- Doses over 200 mg have not been adequately studied
Indicated for treatment of edema associated with hepatic disease
- 5-10 mg orally once a day initially with aldosterone antagonist or potassium-sparing diuretic; may increase dose by doubling until desired diuretic effect achieved
- Doses over 40 mg have not been adequately studied
- 2.5-5 mg/day orally initially; increased to 10 mg/day orally in 4-6 weeks as needed
- Consider adding another antihypertensive agent if 10-mg dose is insufficient
- No dosage adjustments provided in prescribing information
- Higher doses may be required to achieve diuretic effect
- No dosage adjustments provided in prescribing information
- Use with caution
- Contraindicated in hepatic coma
- Use for fluid retention refractory to thiazides or with impaired renal function
- Normal saline may be used for volume replacement
- Dopamine or norepinephrine may be used to treat hypotension
- If dysrhythmia due to decreased potassium or magnesium is suspected, replace aggressively
- Discontinue treatment if no symptoms are apparent after 6 hours
- Safety and efficacy not established
- Overdose of torsemide can cause excessive fluid and mineral loss, resulting in
- blood thickening (hemoconcentration),
- hypotension, and decrease in electrolyte levels.
- Overdose of torsemide is treated with intravenous fluids and electrolyte replacement.
What drugs interact with torsemide?
Inform your doctor of all medications you are currently taking, who can advise you on any possible drug interactions. Never begin taking, suddenly discontinue, or change the dosage of any medication without your doctor’s recommendation.
- Torsemide has no known severe interactions with other drugs.
- Serious interactions of torsemide include:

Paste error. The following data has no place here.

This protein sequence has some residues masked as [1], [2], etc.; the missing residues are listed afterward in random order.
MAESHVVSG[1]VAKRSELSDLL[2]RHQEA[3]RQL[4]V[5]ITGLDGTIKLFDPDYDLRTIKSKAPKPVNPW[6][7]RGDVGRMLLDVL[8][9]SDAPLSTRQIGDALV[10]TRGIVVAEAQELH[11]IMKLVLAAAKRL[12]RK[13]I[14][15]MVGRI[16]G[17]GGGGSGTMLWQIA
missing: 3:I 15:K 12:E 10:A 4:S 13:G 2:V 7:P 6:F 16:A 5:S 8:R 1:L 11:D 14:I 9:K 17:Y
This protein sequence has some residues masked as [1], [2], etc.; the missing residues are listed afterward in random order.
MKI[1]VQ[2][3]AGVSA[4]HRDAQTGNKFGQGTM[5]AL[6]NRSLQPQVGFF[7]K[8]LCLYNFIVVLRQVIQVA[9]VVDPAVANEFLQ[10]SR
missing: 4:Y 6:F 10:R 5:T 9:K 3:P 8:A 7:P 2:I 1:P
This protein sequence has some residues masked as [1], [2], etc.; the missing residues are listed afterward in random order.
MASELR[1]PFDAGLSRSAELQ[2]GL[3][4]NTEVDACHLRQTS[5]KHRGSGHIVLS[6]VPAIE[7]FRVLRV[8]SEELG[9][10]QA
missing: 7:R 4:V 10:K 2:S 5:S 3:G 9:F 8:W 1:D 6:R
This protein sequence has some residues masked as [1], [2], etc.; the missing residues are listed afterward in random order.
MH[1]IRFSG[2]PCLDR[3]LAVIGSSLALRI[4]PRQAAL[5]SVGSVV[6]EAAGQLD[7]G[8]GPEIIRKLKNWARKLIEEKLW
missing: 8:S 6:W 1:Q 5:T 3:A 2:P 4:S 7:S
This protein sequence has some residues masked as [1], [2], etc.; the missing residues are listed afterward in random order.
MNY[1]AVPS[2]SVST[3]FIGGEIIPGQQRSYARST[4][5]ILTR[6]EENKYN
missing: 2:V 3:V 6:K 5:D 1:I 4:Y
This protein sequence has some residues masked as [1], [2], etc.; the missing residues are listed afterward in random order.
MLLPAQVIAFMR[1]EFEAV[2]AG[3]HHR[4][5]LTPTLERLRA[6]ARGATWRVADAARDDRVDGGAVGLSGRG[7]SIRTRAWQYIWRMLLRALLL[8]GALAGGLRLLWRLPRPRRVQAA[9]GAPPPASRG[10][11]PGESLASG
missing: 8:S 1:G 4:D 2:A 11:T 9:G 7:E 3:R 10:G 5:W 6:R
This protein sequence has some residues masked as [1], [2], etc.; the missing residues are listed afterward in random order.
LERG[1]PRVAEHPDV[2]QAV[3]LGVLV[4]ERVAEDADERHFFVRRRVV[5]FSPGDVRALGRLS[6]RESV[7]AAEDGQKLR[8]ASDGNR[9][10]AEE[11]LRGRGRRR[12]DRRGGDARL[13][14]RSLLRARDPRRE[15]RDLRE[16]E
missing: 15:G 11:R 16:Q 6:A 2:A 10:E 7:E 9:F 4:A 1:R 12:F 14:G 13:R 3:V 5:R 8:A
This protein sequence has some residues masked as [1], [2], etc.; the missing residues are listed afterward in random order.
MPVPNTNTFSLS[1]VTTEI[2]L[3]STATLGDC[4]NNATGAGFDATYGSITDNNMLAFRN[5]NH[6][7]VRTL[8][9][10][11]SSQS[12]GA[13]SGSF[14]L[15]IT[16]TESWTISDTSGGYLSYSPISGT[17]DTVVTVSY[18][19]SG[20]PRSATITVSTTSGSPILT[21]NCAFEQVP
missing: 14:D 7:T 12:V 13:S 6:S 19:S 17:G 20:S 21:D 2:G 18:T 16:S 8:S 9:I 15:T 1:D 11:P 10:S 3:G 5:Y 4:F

- Torsemide has moderate interactions with at least 155 different drugs.
- Torsemide has mild interactions with at least 71 different drugs.
The drug interactions listed above are not all of the possible interactions or adverse effects. For more information on drug interactions, visit the RxList Drug Interaction Checker.
It is important to always tell your doctor, pharmacist, or health care provider of all prescription and over-the-counter medications you use, as well as the dosage for each, and keep a list of the information. Check with your doctor or health care provider if you have any questions about the medication.
Pregnancy and breastfeeding
What else should I know about torsemide?
- Take torsemide exactly as prescribed.
- Store torsemide safely out of reach of children.
- In case of overdose, increase fluid and electrolyte intake and seek medical help.
- Consult with your physician before taking non-steroidal anti-inflammatory drugs (NSAIDs) while on torsemide therapy.
- You may feel lightheaded, especially in the initial days of torsemide therapy. Report to your physician if there is lightheadedness, and in case fainting occurs, discontinue torsemide and consult your physician.
- Drink adequate fluids while on torsemide. Low fluid intake, excessive sweating, vomiting, or diarrhea can all lead to lightheadedness and fainting. Seek medical help if required.
Torsemide is a medication used to reduce fluid retention and swelling (edema) associated with conditions such as heart failure, kidney disease, and liver disease (cirrhosis). Torsemide is also used to manage high blood pressure (hypertension), but not for the initial treatment of hypertension. Common side effects of torsemide include excessive urination (polyuria), electrolyte imbalances, headache, dizziness, nasal inflammation (rhinitis), cough, nausea, constipation, diarrhea, indigestion (dyspepsia), nervousness, and insomnia. Consult your doctor if pregnant or breastfeeding.